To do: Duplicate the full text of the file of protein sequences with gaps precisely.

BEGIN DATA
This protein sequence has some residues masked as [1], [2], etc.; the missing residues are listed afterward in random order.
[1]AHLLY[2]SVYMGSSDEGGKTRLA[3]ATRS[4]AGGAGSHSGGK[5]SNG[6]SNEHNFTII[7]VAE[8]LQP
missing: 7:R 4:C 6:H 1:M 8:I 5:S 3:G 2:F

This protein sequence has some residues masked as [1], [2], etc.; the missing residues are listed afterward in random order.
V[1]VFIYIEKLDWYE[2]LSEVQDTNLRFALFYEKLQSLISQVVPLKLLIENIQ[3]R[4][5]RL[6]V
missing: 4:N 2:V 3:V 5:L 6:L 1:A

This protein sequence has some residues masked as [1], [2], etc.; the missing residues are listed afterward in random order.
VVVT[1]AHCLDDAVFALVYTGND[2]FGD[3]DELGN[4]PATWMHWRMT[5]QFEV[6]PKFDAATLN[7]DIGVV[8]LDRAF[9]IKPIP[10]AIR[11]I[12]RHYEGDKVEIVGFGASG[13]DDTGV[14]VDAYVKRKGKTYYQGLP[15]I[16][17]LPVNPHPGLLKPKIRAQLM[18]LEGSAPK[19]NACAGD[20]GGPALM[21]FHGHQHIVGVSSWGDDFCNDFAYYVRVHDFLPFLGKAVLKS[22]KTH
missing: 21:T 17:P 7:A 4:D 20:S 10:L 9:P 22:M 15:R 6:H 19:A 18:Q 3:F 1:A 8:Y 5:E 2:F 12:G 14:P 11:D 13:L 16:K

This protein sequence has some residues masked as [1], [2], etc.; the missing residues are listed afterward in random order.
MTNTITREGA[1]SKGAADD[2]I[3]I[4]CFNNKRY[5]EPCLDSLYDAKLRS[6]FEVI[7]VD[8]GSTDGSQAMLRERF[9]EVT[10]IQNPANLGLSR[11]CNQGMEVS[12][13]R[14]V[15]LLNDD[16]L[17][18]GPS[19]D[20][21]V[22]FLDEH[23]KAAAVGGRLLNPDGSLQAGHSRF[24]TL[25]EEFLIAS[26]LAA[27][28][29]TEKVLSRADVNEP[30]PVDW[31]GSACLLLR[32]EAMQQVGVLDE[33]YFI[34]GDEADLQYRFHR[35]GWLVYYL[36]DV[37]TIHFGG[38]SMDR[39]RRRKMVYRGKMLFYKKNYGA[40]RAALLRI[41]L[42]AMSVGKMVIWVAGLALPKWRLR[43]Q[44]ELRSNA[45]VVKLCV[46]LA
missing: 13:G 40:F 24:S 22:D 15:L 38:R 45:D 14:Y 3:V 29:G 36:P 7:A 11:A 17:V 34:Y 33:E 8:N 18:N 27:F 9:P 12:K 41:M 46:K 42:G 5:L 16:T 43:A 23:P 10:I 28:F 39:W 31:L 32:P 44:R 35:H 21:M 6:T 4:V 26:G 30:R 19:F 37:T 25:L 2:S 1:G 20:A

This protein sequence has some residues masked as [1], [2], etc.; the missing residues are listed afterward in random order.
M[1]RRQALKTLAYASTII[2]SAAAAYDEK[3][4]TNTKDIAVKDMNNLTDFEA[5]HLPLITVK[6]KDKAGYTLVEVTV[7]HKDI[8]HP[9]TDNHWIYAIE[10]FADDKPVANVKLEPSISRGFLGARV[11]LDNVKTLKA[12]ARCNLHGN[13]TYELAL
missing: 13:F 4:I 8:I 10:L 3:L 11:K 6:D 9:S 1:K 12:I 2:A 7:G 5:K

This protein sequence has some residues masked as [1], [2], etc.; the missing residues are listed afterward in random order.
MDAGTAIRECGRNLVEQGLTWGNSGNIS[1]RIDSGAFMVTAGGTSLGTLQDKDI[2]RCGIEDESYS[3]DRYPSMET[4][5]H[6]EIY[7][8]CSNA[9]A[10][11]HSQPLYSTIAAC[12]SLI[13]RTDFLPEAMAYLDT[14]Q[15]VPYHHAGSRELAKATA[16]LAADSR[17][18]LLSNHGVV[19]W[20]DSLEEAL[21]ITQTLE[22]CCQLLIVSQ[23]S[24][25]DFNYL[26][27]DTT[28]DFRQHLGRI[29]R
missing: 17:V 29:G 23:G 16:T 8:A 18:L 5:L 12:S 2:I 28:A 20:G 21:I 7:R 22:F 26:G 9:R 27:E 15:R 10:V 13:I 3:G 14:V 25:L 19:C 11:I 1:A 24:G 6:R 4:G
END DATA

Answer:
This protein sequence has some residues masked as [1], [2], etc.; the missing residues are listed afterward in random order.
[1]AHLLY[2]SVYMGSSDEGGKTRLA[3]ATRS[4]AGGAGSHSGGK[5]SNG[6]SNEHNFTII[7]VAE[8]LQP
missing: 7:R 4:C 6:H 1:M 8:I 5:S 3:G 2:F

This protein sequence has some residues masked as [1], [2], etc.; the missing residues are listed afterward in random order.
V[1]VFIYIEKLDWYE[2]LSEVQDTNLRFALFYEKLQSLISQVVPLKLLIENIQ[3]R[4][5]RL[6]V
missing: 4:N 2:V 3:V 5:L 6:L 1:A

This protein sequence has some residues masked as [1], [2], etc.; the missing residues are listed afterward in random order.
VVVT[1]AHCLDDAVFALVYTGND[2]FGD[3]DELGN[4]PATWMHWRMT[5]QFEV[6]PKFDAATLN[7]DIGVV[8]LDRAF[9]IKPIP[10]AIR[11]I[12]RHYEGDKVEIVGFGASG[13]DDTGV[14]VDAYVKRKGKTYYQGLP[15]I[16][17]LPVNPHPGLLKPKIRAQLM[18]LEGSAPK[19]NACAGD[20]GGPALM[21]FHGHQHIVGVSSWGDDFCNDFAYYVRVHDFLPFLGKAVLKS[22]KTH
missing: 21:T 17:P 7:A 4:D 20:S 10:L 9:P 22:M 15:R 6:H 19:A 18:Q 3:F 1:A 8:Y 5:E 2:F 12:G 14:P 11:D 13:L 16:K

This protein sequence has some residues masked as [1], [2], etc.; the missing residues are listed afterward in random order.
MTNTITREGA[1]SKGAADD[2]I[3]I[4]CFNNKRY[5]EPCLDSLYDAKLRS[6]FEVI[7]VD[8]GSTDGSQAMLRERF[9]EVT[10]IQNPANLGLSR[11]CNQGMEVS[12][13]R[14]V[15]LLNDD[16]L[17][18]GPS[19]D[20][21]V[22]FLDEH[23]KAAAVGGRLLNPDGSLQAGHSRF[24]TL[25]EEFLIAS[26]LAA[27][28][29]TEKVLSRADVNEP[30]PVDW[31]GSACLLLR[32]EAMQQVGVLDE[33]YFI[34]GDEADLQYRFHR[35]GWLVYYL[36]DV[37]TIHFGG[38]SMDR[39]RRRKMVYRGKMLFYKKNYGA[40]RAALLRI[41]L[42]AMSVGKMVIWVAGLALPKWRLR[43]Q[44]ELRSNA[45]VVKLCV[46]LA
missing: 13:G 40:F 24:S 22:D 15:L 38:R 45:D 14:Y 3:V 29:G 36:P 7:A 11:A 17:V 34:Y 33:E 8:N 18:N 27:F 9:P 12:K 41:M 46:K 42:G 5:L 16:T 43:A 23:P 10:I 28:F 39:W 31:L 32:P 44:R 35:H 21:M 6:T 4:V 26:G 30:R 19:F 37:T 25:L 2:S 1:G 20:A

This protein sequence has some residues masked as [1], [2], etc.; the missing residues are listed afterward in random order.
M[1]RRQALKTLAYASTII[2]SAAAAYDEK[3][4]TNTKDIAVKDMNNLTDFEA[5]HLPLITVK[6]KDKAGYTLVEVTV[7]HKDI[8]HP[9]TDNHWIYAIE[10]FADDKPVANVKLEPSISRGFLGARV[11]LDNVKTLKA[12]ARCNLHGN[13]TYELAL
missing: 13:F 4:I 8:I 10:L 3:L 11:K 6:D 9:S 1:K 12:I 2:A 7:G 5:K

This protein sequence has some residues masked as [1], [2], etc.; the missing residues are listed afterward in random order.
MDAGTAIRECGRNLVEQGLTWGNSGNIS[1]RIDSGAFMVTAGGTSLGTLQDKDI[2]RCGIEDESYS[3]DRYPSMET[4][5]H[6]EIY[7][8]CSNA[9]A[10][11]HSQPLYSTIAAC[12]SLI[13]RTDFLPEAMAYLDT[14]Q[15]VPYHHAGSRELAKATA[16]LAADSR[17][18]LLSNHGVV[19]W[20]DSLEEAL[21]ITQTLE[22]CCQLLIVSQ[23]S[24][25]DFNYL[26][27]DTT[28]DFRQHLGRI[29]R
missing: 17:V 29:G 23:G 16:T 8:A 18:L 5:L 12:S 2:I 28:A 20:G 21:I 7:R 22:F 26:G 9:R 27:E 15:R 10:V 13:I 3:G 14:V 25:L 19:C 11:I 1:A 24:G 6:R 4:G